You might be surprised to hear that Waterville has the 7th highest crime rate in Maine. People who live here have a 1 in 20 chance of being robbed. That means if you live here, and you didn’t have something stolen from you, someone on your block probably did.

The schools in Waterville are very poorly funded, and the homes here are very cheap, which is a sign of demand. There are no ‘bargains’ here. Unless you want to buy a cheap house and turn it into a moose lodge

Just don’t leave the door unlocked.

Lewiston, ME

Source: Public domain
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Population: 36,615
Rank Last Year: 3 (Down 1)
Median Home Value: $157,500
Unemployment Rate: 5.3%
More on Lewiston:  Data | Photos

In the context of the rest of Maine, Lewiston counts as a major urban area. It serves as the second largest city in the state, behind only Portland. As such, it has many of the attributes of a sizable metro area, including parks, museums, and educational institutions, like Bates College.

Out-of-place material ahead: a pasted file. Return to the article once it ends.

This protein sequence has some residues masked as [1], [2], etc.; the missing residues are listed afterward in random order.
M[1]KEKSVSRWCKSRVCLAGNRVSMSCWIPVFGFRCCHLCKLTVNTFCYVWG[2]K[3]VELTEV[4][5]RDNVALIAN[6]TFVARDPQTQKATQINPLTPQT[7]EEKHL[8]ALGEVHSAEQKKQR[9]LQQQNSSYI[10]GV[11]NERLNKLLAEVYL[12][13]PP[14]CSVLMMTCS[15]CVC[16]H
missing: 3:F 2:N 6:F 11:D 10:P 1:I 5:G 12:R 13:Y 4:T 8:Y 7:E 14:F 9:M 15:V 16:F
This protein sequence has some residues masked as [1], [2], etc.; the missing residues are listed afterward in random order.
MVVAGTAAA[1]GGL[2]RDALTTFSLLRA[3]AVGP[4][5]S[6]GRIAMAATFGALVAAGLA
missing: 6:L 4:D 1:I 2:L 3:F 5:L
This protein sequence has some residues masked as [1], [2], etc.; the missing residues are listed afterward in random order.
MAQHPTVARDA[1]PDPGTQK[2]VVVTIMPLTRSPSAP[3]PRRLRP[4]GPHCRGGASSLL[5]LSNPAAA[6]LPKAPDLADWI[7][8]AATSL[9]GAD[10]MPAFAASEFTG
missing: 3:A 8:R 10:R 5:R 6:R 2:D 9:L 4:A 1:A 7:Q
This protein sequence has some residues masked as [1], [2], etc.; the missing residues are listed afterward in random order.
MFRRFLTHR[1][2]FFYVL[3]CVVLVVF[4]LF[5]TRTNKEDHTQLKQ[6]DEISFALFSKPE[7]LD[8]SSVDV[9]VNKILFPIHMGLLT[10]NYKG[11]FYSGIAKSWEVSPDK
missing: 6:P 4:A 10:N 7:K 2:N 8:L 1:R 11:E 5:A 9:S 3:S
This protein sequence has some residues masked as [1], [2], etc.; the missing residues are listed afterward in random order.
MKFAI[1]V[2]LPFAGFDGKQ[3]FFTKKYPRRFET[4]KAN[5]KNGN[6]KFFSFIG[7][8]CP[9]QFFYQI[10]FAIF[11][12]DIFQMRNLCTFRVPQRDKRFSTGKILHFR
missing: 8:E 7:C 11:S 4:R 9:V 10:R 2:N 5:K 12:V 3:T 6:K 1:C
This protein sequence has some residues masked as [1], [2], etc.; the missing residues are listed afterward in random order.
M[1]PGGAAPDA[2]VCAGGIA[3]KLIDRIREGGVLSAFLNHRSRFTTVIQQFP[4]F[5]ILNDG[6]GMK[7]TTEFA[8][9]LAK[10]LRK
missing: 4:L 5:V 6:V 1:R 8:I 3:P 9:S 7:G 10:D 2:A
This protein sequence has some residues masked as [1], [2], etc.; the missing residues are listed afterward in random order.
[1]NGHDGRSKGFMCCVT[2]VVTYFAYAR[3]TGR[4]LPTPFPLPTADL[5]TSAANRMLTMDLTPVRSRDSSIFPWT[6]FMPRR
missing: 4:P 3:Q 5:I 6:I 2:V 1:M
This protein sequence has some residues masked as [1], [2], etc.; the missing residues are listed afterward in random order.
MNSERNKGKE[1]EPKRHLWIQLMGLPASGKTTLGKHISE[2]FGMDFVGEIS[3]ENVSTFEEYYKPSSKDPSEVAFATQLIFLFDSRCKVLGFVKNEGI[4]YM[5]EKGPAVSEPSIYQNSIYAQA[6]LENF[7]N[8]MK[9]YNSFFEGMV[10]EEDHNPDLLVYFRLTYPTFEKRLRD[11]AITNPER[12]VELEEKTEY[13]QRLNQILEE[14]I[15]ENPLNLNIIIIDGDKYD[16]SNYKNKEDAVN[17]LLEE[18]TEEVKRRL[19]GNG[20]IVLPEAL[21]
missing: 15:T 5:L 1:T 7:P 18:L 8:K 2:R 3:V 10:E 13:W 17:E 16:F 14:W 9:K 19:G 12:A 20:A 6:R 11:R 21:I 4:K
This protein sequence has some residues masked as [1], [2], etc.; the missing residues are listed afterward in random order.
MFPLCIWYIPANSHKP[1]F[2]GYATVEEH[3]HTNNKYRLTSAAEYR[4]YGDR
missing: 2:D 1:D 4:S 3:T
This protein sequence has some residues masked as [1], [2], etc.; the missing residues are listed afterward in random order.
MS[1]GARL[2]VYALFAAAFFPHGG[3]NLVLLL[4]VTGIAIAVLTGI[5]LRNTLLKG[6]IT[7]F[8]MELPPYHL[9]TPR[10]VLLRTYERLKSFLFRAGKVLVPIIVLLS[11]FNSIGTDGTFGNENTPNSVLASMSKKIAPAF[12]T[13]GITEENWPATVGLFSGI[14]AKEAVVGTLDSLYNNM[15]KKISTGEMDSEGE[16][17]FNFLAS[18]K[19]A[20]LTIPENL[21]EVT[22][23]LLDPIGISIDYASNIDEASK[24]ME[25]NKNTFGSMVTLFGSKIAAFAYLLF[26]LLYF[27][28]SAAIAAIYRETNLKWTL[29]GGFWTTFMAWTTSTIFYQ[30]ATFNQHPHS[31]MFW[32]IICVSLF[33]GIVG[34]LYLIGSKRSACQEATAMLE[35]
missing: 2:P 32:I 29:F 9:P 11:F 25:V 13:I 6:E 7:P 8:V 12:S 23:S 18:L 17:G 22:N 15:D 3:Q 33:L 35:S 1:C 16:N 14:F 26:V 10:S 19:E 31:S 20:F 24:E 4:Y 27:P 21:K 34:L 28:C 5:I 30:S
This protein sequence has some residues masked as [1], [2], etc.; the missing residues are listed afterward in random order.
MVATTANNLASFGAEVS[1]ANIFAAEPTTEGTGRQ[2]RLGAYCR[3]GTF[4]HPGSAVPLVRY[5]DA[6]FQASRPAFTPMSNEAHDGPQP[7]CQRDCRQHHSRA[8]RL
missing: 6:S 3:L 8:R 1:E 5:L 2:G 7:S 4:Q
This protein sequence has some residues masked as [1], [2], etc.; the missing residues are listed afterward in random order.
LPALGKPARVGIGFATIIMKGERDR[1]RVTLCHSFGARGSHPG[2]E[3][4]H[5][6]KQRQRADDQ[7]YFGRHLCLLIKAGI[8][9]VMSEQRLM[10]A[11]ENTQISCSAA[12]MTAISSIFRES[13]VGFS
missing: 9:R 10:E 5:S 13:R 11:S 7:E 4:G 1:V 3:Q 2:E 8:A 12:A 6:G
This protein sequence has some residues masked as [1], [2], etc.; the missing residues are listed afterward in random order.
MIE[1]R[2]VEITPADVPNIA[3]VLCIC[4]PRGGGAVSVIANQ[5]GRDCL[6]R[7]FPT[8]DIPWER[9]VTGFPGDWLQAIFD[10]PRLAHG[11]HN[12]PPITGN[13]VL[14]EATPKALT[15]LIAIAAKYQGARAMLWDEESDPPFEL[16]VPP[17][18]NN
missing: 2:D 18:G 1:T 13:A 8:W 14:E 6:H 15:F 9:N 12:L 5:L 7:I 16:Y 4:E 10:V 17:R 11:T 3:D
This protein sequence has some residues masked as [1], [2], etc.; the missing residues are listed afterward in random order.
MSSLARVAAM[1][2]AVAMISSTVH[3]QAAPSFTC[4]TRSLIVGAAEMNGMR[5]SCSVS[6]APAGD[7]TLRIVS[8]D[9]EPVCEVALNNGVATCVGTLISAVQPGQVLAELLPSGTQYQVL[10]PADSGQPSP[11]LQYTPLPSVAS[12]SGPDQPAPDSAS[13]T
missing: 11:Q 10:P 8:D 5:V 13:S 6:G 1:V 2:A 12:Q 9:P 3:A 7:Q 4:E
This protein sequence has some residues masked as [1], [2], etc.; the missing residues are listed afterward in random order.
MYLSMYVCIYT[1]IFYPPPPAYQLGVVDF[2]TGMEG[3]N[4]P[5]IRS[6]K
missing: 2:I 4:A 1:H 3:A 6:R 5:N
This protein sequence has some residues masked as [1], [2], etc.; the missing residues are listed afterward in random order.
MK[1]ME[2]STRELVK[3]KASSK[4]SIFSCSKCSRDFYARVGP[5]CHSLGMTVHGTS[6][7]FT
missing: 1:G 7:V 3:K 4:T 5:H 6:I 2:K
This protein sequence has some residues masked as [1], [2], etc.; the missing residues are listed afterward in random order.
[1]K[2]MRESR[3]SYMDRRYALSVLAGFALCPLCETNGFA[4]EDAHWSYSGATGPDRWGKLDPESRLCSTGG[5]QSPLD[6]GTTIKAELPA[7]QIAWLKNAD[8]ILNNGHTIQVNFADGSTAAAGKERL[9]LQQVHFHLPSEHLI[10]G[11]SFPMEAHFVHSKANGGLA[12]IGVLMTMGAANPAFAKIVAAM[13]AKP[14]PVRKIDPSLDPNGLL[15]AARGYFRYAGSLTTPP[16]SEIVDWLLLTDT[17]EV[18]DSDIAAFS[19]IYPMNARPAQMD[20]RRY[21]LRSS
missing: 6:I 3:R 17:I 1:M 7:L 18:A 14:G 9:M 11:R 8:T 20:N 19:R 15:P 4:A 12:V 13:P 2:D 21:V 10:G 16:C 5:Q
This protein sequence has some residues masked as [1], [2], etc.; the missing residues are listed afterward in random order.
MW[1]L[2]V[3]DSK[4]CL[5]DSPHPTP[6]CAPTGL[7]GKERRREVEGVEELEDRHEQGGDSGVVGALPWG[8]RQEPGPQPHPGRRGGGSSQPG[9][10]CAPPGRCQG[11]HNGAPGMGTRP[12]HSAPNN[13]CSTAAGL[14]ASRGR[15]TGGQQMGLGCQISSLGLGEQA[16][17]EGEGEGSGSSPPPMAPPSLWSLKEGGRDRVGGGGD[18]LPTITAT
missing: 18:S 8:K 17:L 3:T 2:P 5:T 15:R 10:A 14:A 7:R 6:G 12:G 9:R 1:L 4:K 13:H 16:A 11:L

At the same time, it has some of the challenges of a bigger city. This includes issues with housing, safety, and affordability. The economy provides for a relatively low unemployment rate, but a modest median income leaves many struggling to make ends meet. The poverty rate in town hovers at 16.3%.

Calais, ME

Source: Wikipedia User P199 | CC BY-SA 3.0
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Population: 3,010
Rank Last Year: 4 (Down 1)
Median Home Value: $100,300
Unemployment Rate: 9.8%
More on Calais:  Data | Photos

Calais is named after a port in France. Oo la la. That connection doesn’t make life in town any classier. In fact, the community stands as the number 5 least attractive location in the state.

Located in the far northern part of Maine, the town sits along the Passamaquoddy Bay, across the water from Canada. A weak economy explains most of the challenges the area faces. The median income comes in at $39,009, while the unemployment rate hovers at 9.8%.

Still, there are benefits. Calais provides excellent access to the unspoiled natural environment, with great views of the bay and local highlights like the Moosehorn National Wildlife Refuge.

Gardiner, ME

Source: Wikipedia User FlickreviewR | CC BY-SA 2.0
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Population: 5,944
Rank Last Year: 9 (Up 3)
Median Home Value: $153,900
Unemployment Rate: 8.4%
More on Gardiner:  Data | Photos